Authored by:
Kimberly N.

The Spring Festival vacation was long, long, long, but here we are at the start of a new semester at last! So I think it’s just the right time to discuss the beginning of the two semesters comparatively.

First semester was a whirlwind. That’s the only way to describe it. It took a whole lot of extra time to get my visa and work permit, so my arrival at Nanchang University was quite delayed (about 3-4 weeks into the semester). We showed up here on a Saturday and began teaching two days later with very little information and not nearly enough preparation. I had some general lesson plans drafted up ahead of time, but I honestly didn’t know what to expect from my students nor did I know what courses I would be teaching until that first day in Nanchang. The first week of classes was crucial, not only for getting to know my students and my way around campus, but also for assessing the level of oral English that I needed to gauge my lessons toward for the year. 

The truth is, the students in my classes have a range of oral English levels, which means that sometimes my classes are too challenging for some, while other times my classes are too easy for others. It’s been a real challenge for me to find and establish that middle ground - I’m still not entirely convinced that I have found it. On the plus side, this semester I know my students. I know their different personalities, and those more likely to speak up in class. I know that they like competitive activities, and I know that humor at my own expense is always appreciated. (I’m very willing to embarrass myself for the greater good!) Having that information in advance makes a huge difference between this semester and last.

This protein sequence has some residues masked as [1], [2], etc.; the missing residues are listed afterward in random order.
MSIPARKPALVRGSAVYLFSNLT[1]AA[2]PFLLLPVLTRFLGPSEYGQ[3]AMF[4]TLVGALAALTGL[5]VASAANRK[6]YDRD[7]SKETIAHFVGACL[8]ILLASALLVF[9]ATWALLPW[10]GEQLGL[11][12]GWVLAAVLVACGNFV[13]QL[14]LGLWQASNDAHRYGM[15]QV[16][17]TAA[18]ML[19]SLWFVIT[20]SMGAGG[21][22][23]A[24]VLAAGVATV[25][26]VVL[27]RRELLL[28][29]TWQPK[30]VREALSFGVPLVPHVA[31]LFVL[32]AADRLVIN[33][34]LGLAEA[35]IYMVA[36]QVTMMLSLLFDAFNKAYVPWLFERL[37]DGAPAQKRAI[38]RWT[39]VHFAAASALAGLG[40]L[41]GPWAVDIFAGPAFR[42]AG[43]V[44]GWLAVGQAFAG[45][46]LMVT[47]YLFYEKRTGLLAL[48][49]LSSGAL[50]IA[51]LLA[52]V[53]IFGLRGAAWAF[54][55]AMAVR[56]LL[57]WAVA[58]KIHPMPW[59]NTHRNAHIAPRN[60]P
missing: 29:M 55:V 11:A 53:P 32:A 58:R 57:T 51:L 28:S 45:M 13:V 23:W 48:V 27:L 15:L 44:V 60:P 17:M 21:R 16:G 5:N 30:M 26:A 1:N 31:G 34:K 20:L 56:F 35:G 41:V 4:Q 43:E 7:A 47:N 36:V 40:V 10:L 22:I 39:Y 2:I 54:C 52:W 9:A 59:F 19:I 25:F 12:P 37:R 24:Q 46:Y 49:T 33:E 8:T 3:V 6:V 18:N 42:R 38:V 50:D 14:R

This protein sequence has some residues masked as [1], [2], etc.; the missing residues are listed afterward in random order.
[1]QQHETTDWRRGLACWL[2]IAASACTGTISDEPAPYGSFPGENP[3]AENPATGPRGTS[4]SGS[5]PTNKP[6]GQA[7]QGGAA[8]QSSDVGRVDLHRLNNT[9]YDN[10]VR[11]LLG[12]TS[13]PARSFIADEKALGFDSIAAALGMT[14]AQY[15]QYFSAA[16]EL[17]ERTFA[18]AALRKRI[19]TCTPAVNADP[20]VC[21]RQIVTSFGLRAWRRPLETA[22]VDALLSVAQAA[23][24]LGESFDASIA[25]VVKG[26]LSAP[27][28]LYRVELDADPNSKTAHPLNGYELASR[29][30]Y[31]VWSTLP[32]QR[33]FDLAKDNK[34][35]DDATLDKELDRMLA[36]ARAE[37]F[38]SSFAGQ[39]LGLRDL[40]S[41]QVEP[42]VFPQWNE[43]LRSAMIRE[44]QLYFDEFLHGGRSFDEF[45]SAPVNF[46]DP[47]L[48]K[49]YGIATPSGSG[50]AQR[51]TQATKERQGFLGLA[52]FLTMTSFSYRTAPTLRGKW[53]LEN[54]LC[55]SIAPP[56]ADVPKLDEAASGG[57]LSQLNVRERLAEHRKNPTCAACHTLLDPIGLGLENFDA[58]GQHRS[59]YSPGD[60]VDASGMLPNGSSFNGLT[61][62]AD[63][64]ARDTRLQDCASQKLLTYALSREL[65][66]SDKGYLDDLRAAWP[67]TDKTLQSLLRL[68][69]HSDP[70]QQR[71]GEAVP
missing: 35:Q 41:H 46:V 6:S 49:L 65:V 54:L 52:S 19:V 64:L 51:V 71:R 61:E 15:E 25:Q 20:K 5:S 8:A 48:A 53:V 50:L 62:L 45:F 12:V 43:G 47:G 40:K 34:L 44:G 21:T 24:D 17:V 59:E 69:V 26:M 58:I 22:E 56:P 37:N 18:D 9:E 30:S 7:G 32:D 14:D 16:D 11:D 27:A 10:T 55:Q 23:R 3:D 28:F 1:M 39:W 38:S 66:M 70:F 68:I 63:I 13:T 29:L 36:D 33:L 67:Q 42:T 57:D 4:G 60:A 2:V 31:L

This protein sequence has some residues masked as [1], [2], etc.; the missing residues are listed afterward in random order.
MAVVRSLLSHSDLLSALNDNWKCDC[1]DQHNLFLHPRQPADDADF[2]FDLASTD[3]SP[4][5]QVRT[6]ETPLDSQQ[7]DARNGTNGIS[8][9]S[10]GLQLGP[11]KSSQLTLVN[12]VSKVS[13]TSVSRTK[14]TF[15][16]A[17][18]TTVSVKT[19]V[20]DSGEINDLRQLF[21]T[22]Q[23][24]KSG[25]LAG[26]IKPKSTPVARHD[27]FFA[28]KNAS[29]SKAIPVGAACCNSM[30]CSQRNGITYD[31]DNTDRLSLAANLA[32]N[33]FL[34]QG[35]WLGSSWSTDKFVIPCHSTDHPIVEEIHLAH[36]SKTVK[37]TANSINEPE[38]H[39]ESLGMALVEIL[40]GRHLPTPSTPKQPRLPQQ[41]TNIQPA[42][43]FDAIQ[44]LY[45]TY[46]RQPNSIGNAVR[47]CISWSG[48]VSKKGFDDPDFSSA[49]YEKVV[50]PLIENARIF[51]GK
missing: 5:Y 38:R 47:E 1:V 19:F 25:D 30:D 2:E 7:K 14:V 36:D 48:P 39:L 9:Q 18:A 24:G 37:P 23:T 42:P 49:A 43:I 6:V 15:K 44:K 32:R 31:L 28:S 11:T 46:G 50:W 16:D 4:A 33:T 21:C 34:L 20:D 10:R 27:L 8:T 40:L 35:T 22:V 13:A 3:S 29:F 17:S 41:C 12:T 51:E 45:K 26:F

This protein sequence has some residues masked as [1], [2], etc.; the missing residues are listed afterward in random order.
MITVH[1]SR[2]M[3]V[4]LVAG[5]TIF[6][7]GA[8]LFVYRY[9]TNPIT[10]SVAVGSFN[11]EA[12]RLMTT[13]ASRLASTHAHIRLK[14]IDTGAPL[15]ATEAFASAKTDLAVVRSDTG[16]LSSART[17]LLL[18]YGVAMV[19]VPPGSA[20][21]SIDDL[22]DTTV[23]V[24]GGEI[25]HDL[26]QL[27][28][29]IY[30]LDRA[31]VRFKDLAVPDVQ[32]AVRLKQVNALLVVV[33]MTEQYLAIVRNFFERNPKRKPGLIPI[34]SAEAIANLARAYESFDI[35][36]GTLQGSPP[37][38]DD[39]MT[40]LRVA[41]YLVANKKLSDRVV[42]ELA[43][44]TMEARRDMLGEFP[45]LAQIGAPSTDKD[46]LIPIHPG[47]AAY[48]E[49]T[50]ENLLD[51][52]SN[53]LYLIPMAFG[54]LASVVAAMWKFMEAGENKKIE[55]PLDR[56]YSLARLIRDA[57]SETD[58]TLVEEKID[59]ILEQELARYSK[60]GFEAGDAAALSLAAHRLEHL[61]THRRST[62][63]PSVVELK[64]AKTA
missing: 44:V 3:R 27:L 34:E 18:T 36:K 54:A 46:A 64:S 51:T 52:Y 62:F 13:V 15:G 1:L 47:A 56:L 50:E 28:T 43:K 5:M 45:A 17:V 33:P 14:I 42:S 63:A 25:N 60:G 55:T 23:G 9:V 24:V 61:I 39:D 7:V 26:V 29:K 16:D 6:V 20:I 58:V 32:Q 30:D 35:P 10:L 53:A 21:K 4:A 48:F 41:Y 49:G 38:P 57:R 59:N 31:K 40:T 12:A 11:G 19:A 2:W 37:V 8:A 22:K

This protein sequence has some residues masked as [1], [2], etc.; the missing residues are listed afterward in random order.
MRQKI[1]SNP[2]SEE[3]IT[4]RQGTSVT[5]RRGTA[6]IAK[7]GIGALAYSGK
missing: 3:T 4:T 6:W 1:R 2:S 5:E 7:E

In truth I was quite nervous to walk into my first day of classes today, mostly because I worried that I would forget my students names after working so hard to memorise all of them last semester. But I got in there and it felt like the most natural thing in the world. I saw all these wonderful, familiar faces filled with an eagerness to learn. It was an exciting day for everyone, in my opinion, because the classroom was full of chatter and movement and learning!

My advice to future teachers in China: Plan for anything. Plan for everything. Just think of your best ideas for activities, lessons, lectures, discussions, and all that jazz - and write them all down! That way once you assess your students you will be able to take those ideas and adjust them to the level(s) of your students without feeling like you are in complete disarray. And if you don’t know the specific courses you’ll be teaching ahead of time (like me!) prepare for it all! Reading, writing, oral english, public speaking, cultures of English speaking countries, debate, etc. You won’t always get information far in advance, so it’s important to be willing and able to adapt!

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